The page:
Workplace flexibility is often cited as a tool to improve employee engagement, especially with the younger generation. But flexibility is not just whether someone works from home or flexible hours. It’s a management style that can help you develop employees. As a manager you must provide conditions where people can support themselves with structure, training, and resources wherever they are working. The manager must also engage and provide guidance but not too much as to interfere but just enough so the employee learns.
How do you balance the need for workplace flexibility and the need for structure?
Actively listen to them and don’t be afraid to tell ‘em like it is – straight. Flexibility works for a business only when it improves productivity and the bottom line. Be flexible in areas where you can flex; but be firm in areas where you must be firm. After all, it’s an employee’s job to accommodate the ways of his or her employer or move on.
What’s more, as savvy managers will tell you, younger employees welcome the definition of roles and responsibilities. It provides structure they need to use to succeed. It also helps define for them what workplace flexibility means to you, their manager, and to their workplace. Don’t tell people what they want to hear. Tell them what they need to hear. Pulling punches does no one favors.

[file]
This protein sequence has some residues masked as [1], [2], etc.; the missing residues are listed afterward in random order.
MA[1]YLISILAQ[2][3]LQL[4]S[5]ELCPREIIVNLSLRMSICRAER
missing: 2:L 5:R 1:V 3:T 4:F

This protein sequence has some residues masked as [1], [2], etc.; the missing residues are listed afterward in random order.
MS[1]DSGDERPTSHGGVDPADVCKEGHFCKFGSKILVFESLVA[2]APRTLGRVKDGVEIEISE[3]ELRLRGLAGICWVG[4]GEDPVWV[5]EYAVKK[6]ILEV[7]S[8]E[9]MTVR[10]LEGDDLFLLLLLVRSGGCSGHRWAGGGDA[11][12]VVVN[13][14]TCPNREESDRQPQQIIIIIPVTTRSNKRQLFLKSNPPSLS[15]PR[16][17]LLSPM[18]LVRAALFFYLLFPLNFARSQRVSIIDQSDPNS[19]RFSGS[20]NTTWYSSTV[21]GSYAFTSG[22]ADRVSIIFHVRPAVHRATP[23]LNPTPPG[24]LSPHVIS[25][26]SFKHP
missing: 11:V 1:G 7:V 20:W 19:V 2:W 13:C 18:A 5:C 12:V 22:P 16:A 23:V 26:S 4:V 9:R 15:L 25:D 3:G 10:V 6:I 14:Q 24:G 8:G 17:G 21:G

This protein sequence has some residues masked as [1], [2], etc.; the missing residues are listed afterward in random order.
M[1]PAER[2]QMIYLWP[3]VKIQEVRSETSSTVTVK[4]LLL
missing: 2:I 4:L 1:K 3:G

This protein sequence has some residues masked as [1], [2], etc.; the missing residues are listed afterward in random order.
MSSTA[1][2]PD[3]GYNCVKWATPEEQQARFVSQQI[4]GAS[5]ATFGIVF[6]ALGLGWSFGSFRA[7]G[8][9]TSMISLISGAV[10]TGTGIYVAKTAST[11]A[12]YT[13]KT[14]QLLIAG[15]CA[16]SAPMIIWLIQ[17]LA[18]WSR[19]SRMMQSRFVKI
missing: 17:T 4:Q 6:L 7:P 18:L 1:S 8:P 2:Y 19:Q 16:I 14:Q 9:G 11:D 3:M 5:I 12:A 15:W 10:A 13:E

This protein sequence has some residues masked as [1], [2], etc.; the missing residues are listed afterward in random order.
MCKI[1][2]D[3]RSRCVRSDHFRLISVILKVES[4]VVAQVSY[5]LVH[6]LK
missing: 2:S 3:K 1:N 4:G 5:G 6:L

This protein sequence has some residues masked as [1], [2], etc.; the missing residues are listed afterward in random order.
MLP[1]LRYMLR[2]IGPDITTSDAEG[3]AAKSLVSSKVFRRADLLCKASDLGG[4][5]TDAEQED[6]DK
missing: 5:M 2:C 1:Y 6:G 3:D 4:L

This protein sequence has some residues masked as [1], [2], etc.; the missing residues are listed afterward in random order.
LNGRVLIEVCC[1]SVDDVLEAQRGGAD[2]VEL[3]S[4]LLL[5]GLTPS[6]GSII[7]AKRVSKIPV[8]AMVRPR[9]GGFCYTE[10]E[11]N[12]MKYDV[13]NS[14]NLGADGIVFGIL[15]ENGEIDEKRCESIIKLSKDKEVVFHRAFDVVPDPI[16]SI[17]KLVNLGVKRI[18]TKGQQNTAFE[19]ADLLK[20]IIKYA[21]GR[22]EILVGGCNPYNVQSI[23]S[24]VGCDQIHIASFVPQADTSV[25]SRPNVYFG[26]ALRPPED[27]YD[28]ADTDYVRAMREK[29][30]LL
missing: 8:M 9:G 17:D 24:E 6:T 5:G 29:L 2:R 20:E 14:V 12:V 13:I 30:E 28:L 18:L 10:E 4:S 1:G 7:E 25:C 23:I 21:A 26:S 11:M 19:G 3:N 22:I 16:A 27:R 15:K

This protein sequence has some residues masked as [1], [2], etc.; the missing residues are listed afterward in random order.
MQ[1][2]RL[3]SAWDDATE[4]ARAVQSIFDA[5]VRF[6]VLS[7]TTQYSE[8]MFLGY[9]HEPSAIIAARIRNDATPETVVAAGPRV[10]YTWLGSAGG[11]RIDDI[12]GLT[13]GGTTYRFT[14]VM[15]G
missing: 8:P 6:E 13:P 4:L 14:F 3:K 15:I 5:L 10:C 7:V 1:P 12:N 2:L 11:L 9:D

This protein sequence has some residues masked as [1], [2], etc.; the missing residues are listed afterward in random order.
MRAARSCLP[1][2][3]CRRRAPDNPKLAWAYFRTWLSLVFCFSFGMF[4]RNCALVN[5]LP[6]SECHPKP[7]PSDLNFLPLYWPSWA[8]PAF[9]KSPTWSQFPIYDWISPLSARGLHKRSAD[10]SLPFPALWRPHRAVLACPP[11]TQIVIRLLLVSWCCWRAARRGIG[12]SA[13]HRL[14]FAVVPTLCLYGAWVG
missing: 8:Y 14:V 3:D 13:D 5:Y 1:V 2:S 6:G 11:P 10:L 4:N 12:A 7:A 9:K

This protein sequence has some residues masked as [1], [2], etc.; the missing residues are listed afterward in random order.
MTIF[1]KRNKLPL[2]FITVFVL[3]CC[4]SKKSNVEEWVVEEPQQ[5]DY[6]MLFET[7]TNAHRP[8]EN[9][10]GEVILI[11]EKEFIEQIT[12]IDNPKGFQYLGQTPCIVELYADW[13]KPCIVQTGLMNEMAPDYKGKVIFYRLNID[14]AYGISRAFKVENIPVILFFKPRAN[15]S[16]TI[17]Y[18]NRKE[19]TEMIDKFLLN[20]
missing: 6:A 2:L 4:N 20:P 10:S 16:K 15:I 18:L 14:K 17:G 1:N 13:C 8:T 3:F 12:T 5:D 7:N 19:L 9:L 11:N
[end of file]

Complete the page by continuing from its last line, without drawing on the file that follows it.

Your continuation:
Make no mistake: managers do not make their living by dispensing advice but they do earn their keep, as well as the loyalty of their employees, when they do step up and provide feedback and insight employees need to grow and develop themselves.
Provide workplace flexibility, but do it within defined structure so the employee knows what you expect.
John Baldoni, chair of leadership development at N2Growth, is an internationally recognized leadership educator, executive coach and speaks throughout North America, Europe and the Middle East. John is the author of more than a dozen books, including MOXIE: The Secret to Bold and Gutsy Leadership, Lead with Purpose, Lead Your Boss, and The Leader’s Pocket Guide. John’s books have been translated into 10 languages. In 2015 Trust Across America named him to its list of top 100 most trustworthy business experts for the second consecutive year. In 2014 Inc.com listed John as a Top 50 leadership expert and Top 100 leadership speaker. Also in 2014, Global Gurus ranked John No. 11 on its list of global leadership experts. John has authored more than 500 leadership columns for a variety of online publications including Forbes, Harvard Business Review and Bloomberg Businessweek. John’s leadership resource website is www.johnbaldoni.com